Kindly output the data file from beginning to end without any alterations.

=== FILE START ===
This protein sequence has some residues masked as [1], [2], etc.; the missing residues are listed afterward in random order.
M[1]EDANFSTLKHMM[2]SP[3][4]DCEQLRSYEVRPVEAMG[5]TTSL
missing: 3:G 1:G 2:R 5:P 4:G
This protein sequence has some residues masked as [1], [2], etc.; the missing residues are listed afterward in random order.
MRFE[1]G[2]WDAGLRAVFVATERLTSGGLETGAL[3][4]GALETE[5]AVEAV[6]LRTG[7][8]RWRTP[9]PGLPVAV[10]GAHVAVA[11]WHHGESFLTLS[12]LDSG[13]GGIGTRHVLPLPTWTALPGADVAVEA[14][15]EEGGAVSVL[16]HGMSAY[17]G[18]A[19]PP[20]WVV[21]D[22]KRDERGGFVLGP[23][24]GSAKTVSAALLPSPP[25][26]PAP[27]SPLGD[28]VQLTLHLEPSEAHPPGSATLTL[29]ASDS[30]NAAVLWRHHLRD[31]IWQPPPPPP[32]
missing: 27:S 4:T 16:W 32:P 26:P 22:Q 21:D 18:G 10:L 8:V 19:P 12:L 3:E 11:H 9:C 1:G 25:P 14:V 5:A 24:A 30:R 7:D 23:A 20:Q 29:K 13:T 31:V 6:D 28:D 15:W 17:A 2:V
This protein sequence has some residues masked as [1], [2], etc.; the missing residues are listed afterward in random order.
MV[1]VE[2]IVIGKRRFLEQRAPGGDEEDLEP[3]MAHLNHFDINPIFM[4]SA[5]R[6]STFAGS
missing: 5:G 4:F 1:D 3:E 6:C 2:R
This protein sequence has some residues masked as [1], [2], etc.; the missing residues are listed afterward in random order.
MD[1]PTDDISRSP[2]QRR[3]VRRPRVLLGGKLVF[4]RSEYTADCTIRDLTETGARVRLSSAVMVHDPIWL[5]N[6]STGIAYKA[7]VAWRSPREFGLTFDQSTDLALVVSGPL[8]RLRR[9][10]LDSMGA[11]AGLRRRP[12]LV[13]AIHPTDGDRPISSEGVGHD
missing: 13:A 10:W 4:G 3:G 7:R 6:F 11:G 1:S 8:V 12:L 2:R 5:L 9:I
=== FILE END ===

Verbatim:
This protein sequence has some residues masked as [1], [2], etc.; the missing residues are listed afterward in random order.
M[1]EDANFSTLKHMM[2]SP[3][4]DCEQLRSYEVRPVEAMG[5]TTSL
missing: 3:G 1:G 2:R 5:P 4:G
This protein sequence has some residues masked as [1], [2], etc.; the missing residues are listed afterward in random order.
MRFE[1]G[2]WDAGLRAVFVATERLTSGGLETGAL[3][4]GALETE[5]AVEAV[6]LRTG[7][8]RWRTP[9]PGLPVAV[10]GAHVAVA[11]WHHGESFLTLS[12]LDSG[13]GGIGTRHVLPLPTWTALPGADVAVEA[14][15]EEGGAVSVL[16]HGMSAY[17]G[18]A[19]PP[20]WVV[21]D[22]KRDERGGFVLGP[23][24]GSAKTVSAALLPSPP[25][26]PAP[27]SPLGD[28]VQLTLHLEPSEAHPPGSATLTL[29]ASDS[30]NAAVLWRHHLRD[31]IWQPPPPPP[32]
missing: 27:S 4:T 16:W 32:P 26:P 22:Q 21:D 18:G 10:L 8:V 19:P 12:L 3:E 11:H 9:C 1:G 25:P 14:V 5:A 24:A 30:R 7:D 23:A 20:Q 29:K 13:T 31:V 6:D 28:D 15:W 17:A 2:V
This protein sequence has some residues masked as [1], [2], etc.; the missing residues are listed afterward in random order.
MV[1]VE[2]IVIGKRRFLEQRAPGGDEEDLEP[3]MAHLNHFDINPIFM[4]SA[5]R[6]STFAGS
missing: 5:G 4:F 1:D 3:E 6:C 2:R
This protein sequence has some residues masked as [1], [2], etc.; the missing residues are listed afterward in random order.
MD[1]PTDDISRSP[2]QRR[3]VRRPRVLLGGKLVF[4]RSEYTADCTIRDLTETGARVRLSSAVMVHDPIWL[5]N[6]STGIAYKA[7]VAWRSPREFGLTFDQSTDLALVVSGPL[8]RLRR[9][10]LDSMGA[11]AGLRRRP[12]LV[13]AIHPTDGDRPISSEGVGHD
missing: 13:A 10:W 4:G 3:G 7:R 6:F 11:G 1:S 8:V 12:L 2:R 5:L 9:I